I hadn’t intended to leave unanswered my little question about getting the best view of an obstructed attraction at Cedar Point, and apologize for that. Matters got in my way. And I really want to commend people to Geoffrey Brent’s solution, which avoids calculus in favor of geometric reasoning and so has that nice satisfying nature to it. (The part that turns into gibberish is rot13’d, so as not to spoil people: copy it to the box on Rot13.com and hit ‘Cypher’ to read it if you aren’t able to do the rot13 stuff in your head somehow.)
I do want to work out the solution by calculus methods, though, partly because that was actually easier for me, and partly to see whether my audience will put up with such. I’m trying to figure out how to present a more complicated subject which sure looks like it needs calculus to explain, and I’d like to have some sense whether I can write coherently on that topic so.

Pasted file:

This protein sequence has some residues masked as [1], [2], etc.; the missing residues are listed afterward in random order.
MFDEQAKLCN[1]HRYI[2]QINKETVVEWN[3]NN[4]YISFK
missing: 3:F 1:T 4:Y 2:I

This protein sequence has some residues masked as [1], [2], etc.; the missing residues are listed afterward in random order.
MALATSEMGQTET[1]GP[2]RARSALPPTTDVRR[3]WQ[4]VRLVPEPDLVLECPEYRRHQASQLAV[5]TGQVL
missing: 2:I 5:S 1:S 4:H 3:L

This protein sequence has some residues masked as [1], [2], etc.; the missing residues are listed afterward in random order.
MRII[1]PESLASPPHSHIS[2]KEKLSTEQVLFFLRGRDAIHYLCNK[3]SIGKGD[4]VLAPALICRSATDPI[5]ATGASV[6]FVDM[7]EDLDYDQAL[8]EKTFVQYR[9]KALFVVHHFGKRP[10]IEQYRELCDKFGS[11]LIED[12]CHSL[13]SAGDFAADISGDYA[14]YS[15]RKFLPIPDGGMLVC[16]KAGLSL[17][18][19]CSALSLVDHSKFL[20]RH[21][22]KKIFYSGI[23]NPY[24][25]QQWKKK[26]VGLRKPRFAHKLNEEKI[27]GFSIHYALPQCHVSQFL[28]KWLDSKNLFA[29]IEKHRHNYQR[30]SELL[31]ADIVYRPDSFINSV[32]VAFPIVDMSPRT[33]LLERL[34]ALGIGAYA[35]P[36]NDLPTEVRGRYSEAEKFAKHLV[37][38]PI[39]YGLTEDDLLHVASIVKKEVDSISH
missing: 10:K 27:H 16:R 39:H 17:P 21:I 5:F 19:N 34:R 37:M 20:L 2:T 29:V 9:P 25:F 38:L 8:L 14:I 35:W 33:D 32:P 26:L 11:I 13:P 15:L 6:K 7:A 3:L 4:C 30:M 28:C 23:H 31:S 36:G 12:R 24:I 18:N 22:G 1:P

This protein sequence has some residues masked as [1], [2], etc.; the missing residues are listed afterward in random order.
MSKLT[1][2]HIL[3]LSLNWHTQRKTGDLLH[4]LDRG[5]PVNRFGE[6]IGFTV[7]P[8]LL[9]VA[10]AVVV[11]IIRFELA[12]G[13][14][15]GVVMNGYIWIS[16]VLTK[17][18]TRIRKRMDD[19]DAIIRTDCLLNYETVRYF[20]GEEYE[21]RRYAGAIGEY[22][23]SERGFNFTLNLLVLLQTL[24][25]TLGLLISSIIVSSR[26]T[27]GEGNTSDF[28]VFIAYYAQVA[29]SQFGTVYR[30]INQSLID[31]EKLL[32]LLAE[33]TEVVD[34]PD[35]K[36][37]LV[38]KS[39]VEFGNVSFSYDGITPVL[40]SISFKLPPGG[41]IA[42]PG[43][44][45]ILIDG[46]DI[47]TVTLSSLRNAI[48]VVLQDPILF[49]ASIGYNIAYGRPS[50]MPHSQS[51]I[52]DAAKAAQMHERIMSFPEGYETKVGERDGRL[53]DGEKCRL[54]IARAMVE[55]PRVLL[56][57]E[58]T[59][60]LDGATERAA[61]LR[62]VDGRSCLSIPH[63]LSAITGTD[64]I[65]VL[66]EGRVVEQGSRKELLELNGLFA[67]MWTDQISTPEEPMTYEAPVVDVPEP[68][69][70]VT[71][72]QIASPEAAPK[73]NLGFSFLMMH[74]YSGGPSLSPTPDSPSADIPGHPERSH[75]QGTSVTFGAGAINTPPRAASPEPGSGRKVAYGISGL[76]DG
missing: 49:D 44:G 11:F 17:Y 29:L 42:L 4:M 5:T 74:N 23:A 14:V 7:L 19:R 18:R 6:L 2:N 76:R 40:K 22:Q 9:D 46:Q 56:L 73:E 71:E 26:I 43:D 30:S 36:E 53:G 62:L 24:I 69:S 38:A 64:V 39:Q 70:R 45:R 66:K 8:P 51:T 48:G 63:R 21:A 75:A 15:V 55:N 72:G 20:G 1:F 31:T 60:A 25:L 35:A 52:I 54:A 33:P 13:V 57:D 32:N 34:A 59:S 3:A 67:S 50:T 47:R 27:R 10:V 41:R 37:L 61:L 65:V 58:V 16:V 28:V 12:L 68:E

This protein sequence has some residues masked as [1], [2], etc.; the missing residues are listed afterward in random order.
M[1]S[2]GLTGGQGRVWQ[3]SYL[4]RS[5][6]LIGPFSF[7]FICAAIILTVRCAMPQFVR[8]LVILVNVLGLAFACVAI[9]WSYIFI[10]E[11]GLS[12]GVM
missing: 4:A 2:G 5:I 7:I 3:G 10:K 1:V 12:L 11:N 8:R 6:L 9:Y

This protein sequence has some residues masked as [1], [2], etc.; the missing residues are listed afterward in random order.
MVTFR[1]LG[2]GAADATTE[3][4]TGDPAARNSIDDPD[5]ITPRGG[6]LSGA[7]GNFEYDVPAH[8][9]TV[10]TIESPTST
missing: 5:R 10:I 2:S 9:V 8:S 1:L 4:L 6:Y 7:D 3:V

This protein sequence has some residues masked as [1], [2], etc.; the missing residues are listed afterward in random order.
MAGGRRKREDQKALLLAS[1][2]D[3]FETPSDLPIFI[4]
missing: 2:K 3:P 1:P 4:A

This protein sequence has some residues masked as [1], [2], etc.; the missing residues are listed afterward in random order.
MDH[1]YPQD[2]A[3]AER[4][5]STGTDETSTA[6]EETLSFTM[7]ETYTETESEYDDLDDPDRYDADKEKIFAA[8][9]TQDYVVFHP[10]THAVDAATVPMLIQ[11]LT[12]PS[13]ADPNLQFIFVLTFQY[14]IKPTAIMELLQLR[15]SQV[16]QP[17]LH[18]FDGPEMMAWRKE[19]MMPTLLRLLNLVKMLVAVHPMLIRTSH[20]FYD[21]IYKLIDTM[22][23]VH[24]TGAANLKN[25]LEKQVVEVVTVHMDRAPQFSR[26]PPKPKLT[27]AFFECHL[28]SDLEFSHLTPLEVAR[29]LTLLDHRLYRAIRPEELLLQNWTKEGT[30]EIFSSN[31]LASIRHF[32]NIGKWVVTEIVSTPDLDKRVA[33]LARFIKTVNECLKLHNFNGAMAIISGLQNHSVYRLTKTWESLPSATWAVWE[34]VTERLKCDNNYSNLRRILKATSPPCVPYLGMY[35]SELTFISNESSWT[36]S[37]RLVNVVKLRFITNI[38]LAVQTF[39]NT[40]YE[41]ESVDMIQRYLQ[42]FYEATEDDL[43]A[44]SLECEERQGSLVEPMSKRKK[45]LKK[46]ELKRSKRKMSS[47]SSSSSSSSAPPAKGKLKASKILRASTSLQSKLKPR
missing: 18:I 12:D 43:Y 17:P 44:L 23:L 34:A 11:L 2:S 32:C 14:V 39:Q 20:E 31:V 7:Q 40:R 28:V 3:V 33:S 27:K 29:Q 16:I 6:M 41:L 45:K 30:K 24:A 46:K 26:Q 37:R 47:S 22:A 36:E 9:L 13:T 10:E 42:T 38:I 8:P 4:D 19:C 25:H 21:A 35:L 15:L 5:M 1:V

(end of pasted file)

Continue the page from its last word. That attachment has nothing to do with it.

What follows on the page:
To set the stage: the problem was about where to stand, behind a tall obscuring fence, so as to see the greatest view of a building hidden behind the fence. To make for simple enough numbers, the viewer is assumed to have eyes six feet off the ground, the fence is eight feet tall, and the building, four feet beyond the fence, is twelve feet tall. Trusting that the ground is level — the reality isn’t quite, as it is at an amusement park — and that you can get as near or as far from the fence as you like, when does the angle between the top of the building and the top of the fence get its biggest?
I’m going to use x to represent how far the viewer is from the fence, and to use θ as the angle between the top of the building and the top of the fence. x is a traditional variable for the unknown quantity, and θ is almost as traditional for the angle. Here, exactly what the viewing angle θ is will depend on what x is, so while we’ll be solving for what x is, it will be through information about how θ depends on x. That sort of problem very often calls out for differential calculus. You can out-think this — Geoffrey Brent did — but thinking is hard work, and the tools are powerful enough that they’ll often work.